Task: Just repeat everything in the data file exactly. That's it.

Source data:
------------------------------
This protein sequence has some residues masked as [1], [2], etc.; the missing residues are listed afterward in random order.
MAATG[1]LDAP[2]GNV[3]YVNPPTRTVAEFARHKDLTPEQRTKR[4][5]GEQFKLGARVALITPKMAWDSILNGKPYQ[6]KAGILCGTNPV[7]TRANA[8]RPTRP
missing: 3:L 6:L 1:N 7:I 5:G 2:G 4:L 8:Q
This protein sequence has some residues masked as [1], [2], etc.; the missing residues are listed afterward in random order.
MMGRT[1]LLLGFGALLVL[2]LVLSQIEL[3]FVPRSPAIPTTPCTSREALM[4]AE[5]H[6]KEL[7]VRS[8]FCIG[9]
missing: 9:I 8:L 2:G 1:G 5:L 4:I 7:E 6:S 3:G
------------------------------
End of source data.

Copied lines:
This protein sequence has some residues masked as [1], [2], etc.; the missing residues are listed afterward in random order.
MAATG[1]LDAP[2]GNV[3]YVNPPTRTVAEFARHKDLTPEQRTKR[4][5]GEQFKLGARVALITPKMAWDSILNGKPYQ[6]KAGILCGTNPV[7]TRANA[8]RPTRP
missing: 3:L 6:L 1:N 7:I 5:G 2:G 4:L 8:Q
This protein sequence has some residues masked as [1], [2], etc.; the missing residues are listed afterward in random order.
MMGRT[1]LLLGFGALLVL[2]LVLSQIEL[3]FVPRSPAIPTTPCTSREALM[4]AE[5]H[6]KEL[7]VRS[8]FCIG[9]
missing: 9:I 8:L 2:G 1:G 5:L 4:I 7:E 6:S 3:G